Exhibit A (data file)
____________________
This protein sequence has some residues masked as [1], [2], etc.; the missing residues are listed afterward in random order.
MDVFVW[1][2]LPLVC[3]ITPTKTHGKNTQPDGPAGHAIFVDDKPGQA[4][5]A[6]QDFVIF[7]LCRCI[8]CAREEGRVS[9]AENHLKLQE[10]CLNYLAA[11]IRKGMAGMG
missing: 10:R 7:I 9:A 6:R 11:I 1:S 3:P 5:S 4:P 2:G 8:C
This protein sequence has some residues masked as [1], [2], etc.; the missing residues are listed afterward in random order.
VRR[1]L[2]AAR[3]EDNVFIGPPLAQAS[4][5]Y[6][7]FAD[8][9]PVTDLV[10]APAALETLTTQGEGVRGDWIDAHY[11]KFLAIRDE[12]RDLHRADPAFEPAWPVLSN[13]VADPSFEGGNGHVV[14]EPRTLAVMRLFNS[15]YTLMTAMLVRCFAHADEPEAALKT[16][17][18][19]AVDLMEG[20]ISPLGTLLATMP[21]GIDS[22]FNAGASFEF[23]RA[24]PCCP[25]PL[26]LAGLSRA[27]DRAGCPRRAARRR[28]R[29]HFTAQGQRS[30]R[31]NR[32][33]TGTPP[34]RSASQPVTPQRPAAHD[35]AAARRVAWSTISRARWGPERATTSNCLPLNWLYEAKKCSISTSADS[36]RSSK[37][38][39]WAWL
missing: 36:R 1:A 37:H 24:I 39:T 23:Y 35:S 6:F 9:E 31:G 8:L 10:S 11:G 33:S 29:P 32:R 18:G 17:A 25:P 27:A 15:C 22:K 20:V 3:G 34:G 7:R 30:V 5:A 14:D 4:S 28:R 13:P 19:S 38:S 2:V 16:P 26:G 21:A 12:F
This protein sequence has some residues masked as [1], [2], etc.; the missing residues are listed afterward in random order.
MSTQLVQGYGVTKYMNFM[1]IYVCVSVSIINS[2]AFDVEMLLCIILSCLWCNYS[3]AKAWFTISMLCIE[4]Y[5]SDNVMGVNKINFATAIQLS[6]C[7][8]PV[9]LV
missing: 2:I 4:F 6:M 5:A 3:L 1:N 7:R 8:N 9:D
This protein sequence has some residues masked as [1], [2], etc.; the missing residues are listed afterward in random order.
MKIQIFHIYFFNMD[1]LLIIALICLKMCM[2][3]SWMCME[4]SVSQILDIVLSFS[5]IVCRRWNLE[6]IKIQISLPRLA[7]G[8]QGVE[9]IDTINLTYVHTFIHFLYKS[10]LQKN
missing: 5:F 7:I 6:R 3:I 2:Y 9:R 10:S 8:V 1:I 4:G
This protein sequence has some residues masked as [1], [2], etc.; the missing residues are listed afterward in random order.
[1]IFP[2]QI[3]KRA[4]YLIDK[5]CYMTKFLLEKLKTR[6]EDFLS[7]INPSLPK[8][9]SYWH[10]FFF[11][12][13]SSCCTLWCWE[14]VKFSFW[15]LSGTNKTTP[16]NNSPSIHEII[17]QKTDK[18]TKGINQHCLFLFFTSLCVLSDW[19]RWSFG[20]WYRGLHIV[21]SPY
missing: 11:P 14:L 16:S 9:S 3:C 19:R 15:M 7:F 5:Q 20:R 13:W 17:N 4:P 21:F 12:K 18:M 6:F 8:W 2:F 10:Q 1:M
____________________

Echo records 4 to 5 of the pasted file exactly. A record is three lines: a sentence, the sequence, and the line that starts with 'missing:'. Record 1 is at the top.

This protein sequence has some residues masked as [1], [2], etc.; the missing residues are listed afterward in random order.
MKIQIFHIYFFNMD[1]LLIIALICLKMCM[2][3]SWMCME[4]SVSQILDIVLSFS[5]IVCRRWNLE[6]IKIQISLPRLA[7]G[8]QGVE[9]IDTINLTYVHTFIHFLYKS[10]LQKN
missing: 5:F 7:I 6:R 3:I 2:Y 9:R 10:S 8:V 1:I 4:G
This protein sequence has some residues masked as [1], [2], etc.; the missing residues are listed afterward in random order.
[1]IFP[2]QI[3]KRA[4]YLIDK[5]CYMTKFLLEKLKTR[6]EDFLS[7]INPSLPK[8][9]SYWH[10]FFF[11][12][13]SSCCTLWCWE[14]VKFSFW[15]LSGTNKTTP[16]NNSPSIHEII[17]QKTDK[18]TKGINQHCLFLFFTSLCVLSDW[19]RWSFG[20]WYRGLHIV[21]SPY
missing: 11:P 14:L 16:S 9:S 3:C 19:R 15:M 7:F 5:Q 20:R 13:W 17:N 4:P 21:F 12:K 18:M 6:F 8:W 2:F 10:Q 1:M